# Ms. Harley Rides to School

Ms. Harley is a teacher who saves money by riding her motorcycle to school in the morning and back home in the afternoon. It costs Ms. Harley nine cents a mile to ride her motorcycle. Ms. Harley knows the distance from her house in Greenville to Lakeland is three and forty-five hundredths miles. The distance from Lakeland to Centerville is five and forty-eight hundredths miles. The distance from Centerville to Sunrise City is one and seven hundredths miles. The distance from Sunrise City to her school is one and five tenths miles. How many total miles does Ms. Harley ride to school and back home in one day? Ms. Harley rides to school and back home five days each week for four weeks. Ms. Harley has a gas budget of fifty dollars. Does Ms. Harley stay within her budget? Show all your mathematical thinking.

## Plan

#### Underlying Mathematical Concepts

#### Possible Problem-Solving Strategies

#### Formal Mathematical Language and Symbolic Notation

- Model
- Diagram/Key
- Table
- Number line
- Miles
- Per
- Greater than (>)/Less than (<)
- Place value (tenths, hundredths)
- Total/Sum/Product
- Distance
- Miles per hour (mph)
- Fractions (1/4, 1/2, 11 1/2)
- Decimals (3.45 ...)
- Day, week, month
- Odd/Even
- Addition
- Multiplication
- Rule (23 • d = T)
- Time
- Minutes
- Equivalent/Equal to
- Data
- Dime, dollar
- Money notation ($, .)

A student may independently select a printed number line, number chart, ten frames, graph paper, etc. as they work on a task.

### Suggested materials

Engagement Image:

Teachers may project the image below to launch this task for their students, define nouns, promote discussion, access prior knowledge, and inspire engagement and problem solving.

### Possible Solutions

## Solutions tabs

### Assess

### Anchor Papers

#### Novice 1

### Scoring Rationale

#### Problem Solving

#### Novice

The student's strategy of listing the miles Ms. Harley rides to school in decimals to the thousandths and subtracting $0.09 from $50.00 does not work to solve the first and second parts of the task. The student's first answer, "She drives 12.030 miles," is not correct. The student's second answer, "She has enough to drive," is not correct as it is based on incorrect reasoning.

#### Reasoning & Proof

#### Novice

The student does not demonstrate correct reasoning and proof of the underlying concepts of the task. The student is not able to notate decimals to the hundreds and tenths place. It is not clear if the student's notation—1.500, represents one and five-tenths or one and five hundreds as the student lists one and seven hundredths as 1.700. The student does not understand that the miles Ms. Harley rides to school have to include total miles for a round trip. The student does not show correct reasoning that the total miles for 20 round trips has to be multiplied by $0.09 to determine if the cost does not exceed $50.00.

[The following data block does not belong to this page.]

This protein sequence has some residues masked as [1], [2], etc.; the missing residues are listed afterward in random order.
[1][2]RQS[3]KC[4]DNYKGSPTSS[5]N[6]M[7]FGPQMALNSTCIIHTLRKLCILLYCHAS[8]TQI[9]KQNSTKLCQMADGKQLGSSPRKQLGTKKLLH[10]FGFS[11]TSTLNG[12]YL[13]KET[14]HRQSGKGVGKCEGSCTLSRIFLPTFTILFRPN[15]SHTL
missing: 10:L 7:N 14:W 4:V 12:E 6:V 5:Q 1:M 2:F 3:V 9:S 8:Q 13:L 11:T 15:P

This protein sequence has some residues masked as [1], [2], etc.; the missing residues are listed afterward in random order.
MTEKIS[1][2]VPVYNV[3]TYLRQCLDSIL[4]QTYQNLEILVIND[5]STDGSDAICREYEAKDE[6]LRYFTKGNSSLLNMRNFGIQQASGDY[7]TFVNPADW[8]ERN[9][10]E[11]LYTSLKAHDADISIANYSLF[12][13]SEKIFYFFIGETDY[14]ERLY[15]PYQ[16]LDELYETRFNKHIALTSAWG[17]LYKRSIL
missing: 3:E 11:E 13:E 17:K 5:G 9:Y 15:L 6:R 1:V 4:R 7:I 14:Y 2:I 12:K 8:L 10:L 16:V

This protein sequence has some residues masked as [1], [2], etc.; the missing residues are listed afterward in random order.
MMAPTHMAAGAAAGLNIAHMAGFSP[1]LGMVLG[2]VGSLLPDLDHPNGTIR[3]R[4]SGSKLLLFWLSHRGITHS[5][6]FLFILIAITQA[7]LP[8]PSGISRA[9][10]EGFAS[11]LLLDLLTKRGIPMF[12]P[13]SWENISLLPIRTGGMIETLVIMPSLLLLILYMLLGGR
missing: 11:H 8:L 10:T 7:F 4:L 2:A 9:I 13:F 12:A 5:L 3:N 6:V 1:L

#### Communication

#### Practitioner

The student correctly uses the mathematical terms *miles, money* from the task. The student correctly notates $50.00, $0.09, $49.91. The student does not earn credit for the decimal notation as it is used incorrectly to notate either hundredths or tenths of miles.

#### Connections

#### Novice

The student's statements, "She doesn't have a car," "She has a motorcycle," and "She drives it all the miles," are not considered mathematically relevant observations.

#### Representation

#### Novice

The student does not construct a mathematical representation to support their solution.

#### Overall Achievement Level:

#### Novice

#### Apprentice 1

### Scoring Rationale

#### Problem Solving

#### Apprentice

The student's strategy of using a table to show the total miles Ms. Harley rides to school and the total gas Ms. Harley uses to ride to school works to solve part of the task. The student does not consider that the task requires miles and gas used for 20 round trips. The student's first answer, "1. 11.50 miles," is incorrect. The student's second answer, "2. Yes she is in her budget," is not correct as it is not based on data for 20 round trips.

#### Reasoning & Proof

#### Apprentice

The student demonstrates correct reasoning for most of the underlying concepts of the task. The student correctly determines the four distances in miles and total miles Ms. Harley travels to school, the gas to travel four distances, and the total gas Ms. Harley uses. The student correctly determines that Ms. Harley rides her motorcycle to school for 20 days. The student does not show understanding that each trip should be considered a round trip. This results in the total miles and the total cost in gas stated by the student to represent only half of the answer.

#### Communication

#### Practitioner

The student correctly uses the mathematical terms *miles, day, total, cents* from the task. The student also correctly uses the terms *table, most*. The student correctly uses the mathematical notation 3.45, 5.48, 1.07, 8.93, 10.00, 11.50, $0.31, $0.49, $0.10, $0.14, $0.90, $1.04, $20.80.

#### Connections

#### Practitioner

The student makes the mathematically relevant observation, "Lakeland to Centerville is most miles and costs the most gas."

#### Representation

#### Apprentice

The student's table is appropriate to the task but is not accurate. The student omits a decimal point for 1.50 miles. The student also omits a dollar sign for $0.14 and $0.80.

#### Overall Achievement Level:

#### Apprentice

#### Apprentice 2

### Scoring Rationale

#### Problem Solving

#### Practitioner

The student's strategy of using a table to show the distance in miles Ms. Harley rides between locations and the total miles she drives to and from school in one day works to solve the first part of the task. The student computes the number of miles she drives in five days, the number of miles she drives in four weeks, the total amount of money Ms. Harley uses for gas, and compares that total to $50.00 to solve the second part of the task. The student's answers, "23 miles," and "Yes she stayed in her budget," are correct.

#### Reasoning & Proof

#### Practitioner